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Surf Sisters in Nicaragua

Apr 17, 2009

Author: Steph Wightman

This past winter, the crew of ripping women from Surf Sister Surf School headed down to to Central America for their annual staff trip. Steph Wightman sent us this account of their time spent in the land of waves, volcanoes, bikinis and Reggaeton. Click here to check out the full story and photos.

"Well, we’re back from our sixth annual Surf Sister staff trip. This year we went to Nicaragua, and while our salsa skills are fading as quickly as our tans, our memories of the amazing trip and the people we met along the way are still going strong.

This January, nine of us Surf Sisters spent an incredible two weeks in the northern part of the country with the awesome crew from Surf Tours Nicaragua -- Nic Reid, Angela Smetana, Jordan, and of course Mackenzie, the doggy surf mascot.

After a groggy, Gravol-fueled red eye flight from Seattle, we were met at the Managua airport by Nic, the owner and operator of Surf Tours Nicaragua, and his girlfriend and right-hand gal Angie. Together they shuttled us to our home for the first week, a beautiful house on a pristine, empty tropical beach in the middle of nowhere, with multiple quality surf breaks right at our fingertips. Paradise.

Week one was all about maxing out, relaxing and getting our bronze on while also trying to surf as much as humanly possible. Life is tough sometimes, but we all pulled together to make it happen. That’s what friends are for, right?

Unlike other Central American surf destinations, Nicaragua benefits from all day offshore wind nearly year round, which translates to quality surfing conditions 24/7. This means no dawn patrol scramble to beat the mid-day onshores, which in turn means more time to eat and relax, as you know that you have all day to surf your face off.

As a result of this phenomenon, provided by the two giant inland lakes in Nicaragua, a typical morning consisted of waking up pre-dawn, going down to the beach to do some yoga, then following it up with a delicious breakfast a la Angie and Jordan, usually consisting of fresh seasonal fruit, yogurt and granola, maybe some pancakes, Nicaraguan grown coffee…and mmmmmmm, the list goes on. We’d then spend a good half hour digesting and getting prepared to surf (choosing matching bikini combinations, putting on sunscreen, waxing up boards, deciding which one to ride…these big decisions take time.)
 
Once ready, we’d all pile into the two cars and go surf whichever spot was working, depending on the tide and swell direction. Nic has the area dialed, and thanks to his local knowledge we had the opportunity to surf a variety of different breaks all within about 20 minutes of the house. For those spots not accessible by land, Nic hired local fishermen to take us out in their boats called lanchas, which were an experience in themselves. The boats are beached above the high tide line, and after they’re rolled out into the ocean, they have to punch through the incoming surf, sometimes riding straight up the face of a cresting wave to make it past the impact zone. No simple duck dives like a surfboard. Just full throttle and hope you make it over in one piece.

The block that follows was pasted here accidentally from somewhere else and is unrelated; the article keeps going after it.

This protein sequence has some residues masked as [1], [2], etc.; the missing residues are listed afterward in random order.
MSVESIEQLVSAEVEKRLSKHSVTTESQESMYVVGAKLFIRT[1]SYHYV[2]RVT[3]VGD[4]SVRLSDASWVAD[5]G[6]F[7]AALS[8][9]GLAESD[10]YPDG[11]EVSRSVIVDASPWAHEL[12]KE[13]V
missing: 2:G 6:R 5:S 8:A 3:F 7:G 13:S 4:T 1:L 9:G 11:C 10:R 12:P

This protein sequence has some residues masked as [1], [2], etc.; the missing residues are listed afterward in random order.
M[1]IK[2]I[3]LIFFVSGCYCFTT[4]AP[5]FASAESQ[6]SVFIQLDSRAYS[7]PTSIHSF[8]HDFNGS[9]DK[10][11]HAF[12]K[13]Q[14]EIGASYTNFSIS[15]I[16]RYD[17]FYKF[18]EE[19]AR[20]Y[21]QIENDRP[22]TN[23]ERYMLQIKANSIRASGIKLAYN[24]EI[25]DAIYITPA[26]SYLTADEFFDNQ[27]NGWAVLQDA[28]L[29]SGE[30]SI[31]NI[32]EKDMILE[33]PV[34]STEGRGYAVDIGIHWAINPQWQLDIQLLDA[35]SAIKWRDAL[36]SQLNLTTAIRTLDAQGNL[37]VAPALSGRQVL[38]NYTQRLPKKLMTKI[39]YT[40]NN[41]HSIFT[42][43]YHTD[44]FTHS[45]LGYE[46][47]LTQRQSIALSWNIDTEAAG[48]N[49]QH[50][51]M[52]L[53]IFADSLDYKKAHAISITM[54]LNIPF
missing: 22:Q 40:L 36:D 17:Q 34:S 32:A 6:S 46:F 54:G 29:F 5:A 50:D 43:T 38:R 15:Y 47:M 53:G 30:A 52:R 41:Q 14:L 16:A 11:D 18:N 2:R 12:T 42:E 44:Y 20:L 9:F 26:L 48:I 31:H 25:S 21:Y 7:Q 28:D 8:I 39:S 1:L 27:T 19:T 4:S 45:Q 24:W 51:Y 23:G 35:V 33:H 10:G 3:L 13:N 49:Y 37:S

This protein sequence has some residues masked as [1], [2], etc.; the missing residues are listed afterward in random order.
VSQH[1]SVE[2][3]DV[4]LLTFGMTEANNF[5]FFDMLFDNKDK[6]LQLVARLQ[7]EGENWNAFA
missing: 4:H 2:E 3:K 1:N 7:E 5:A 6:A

Having surfed until we were starving and physically incapable of catching another wave, we’d head back to fuel up on another delicious meal and then go to a more local spot for a sunset session.

Aside from the fun surf and sun, we were also fortunate to experience the culture and meet locals from the area. Nicaragua is a poor country but a beautiful one, and the people are warm and so welcoming. It feels far removed from tourism-savvy Costa Rica, where you almost see more gringos than locals and everyone’s trying to make a buck. We were staying in a real village where people go about their day-to-day lives pretty much unaffected by tourism, trying to scratch out a living to support their families in a country still recovering from recent civil war. We were the only foreigners that we saw in the area for the entire first week, and I can safely say that nine neon-clad surfer girls speaking broken Spanglish did not blend into the background easily. We had a full audience everywhere we went of people wondering what the heck we were all about.

Nic and Angie are both fluent in Spanish and are passionate not only about surfing but  about the people and culture that make Nicaragua unique, and they made sure that we had the full Nica experience. We took a day trip to nearby Leon to check out the sights and take a tour of the historical colonial city, followed by an amazing dinner at El Lobito and an evening of shaking it at a club where we all fell in love with Reggaeton music and danced as shamelessly as only nine obnoxious gringo girls can to dirty Latin music. I’m not going to say it was pretty, but we owned that dance floor, let me tell you. Thank you, Nic and Ang, for not taking pictures.

Our first week quickly came to an end, but it was just the beginning of phase two, the work week, where we were met by the film crew from Rush HD TV -- Tommy the camera guy, Chris the host, and Paul, or “Paulo Suerte” as we liked to call him, the producer boss-guy.

We changed locales to the luxurious condominium development Grand Pacifica, where we were forced to lounge around the infinity pool and drink margaritas in between surfing and filming. A change of pace from mellow week one, but we adjusted just fine. Grand Pacifica sits directly in front of a heavy world class point break appropriately called “Hemorrhoids.” It’s named for the damage often inflicted on unlucky surfers by the shallow jagged reef that the wave breaks over. Use your imagination and you get the picture.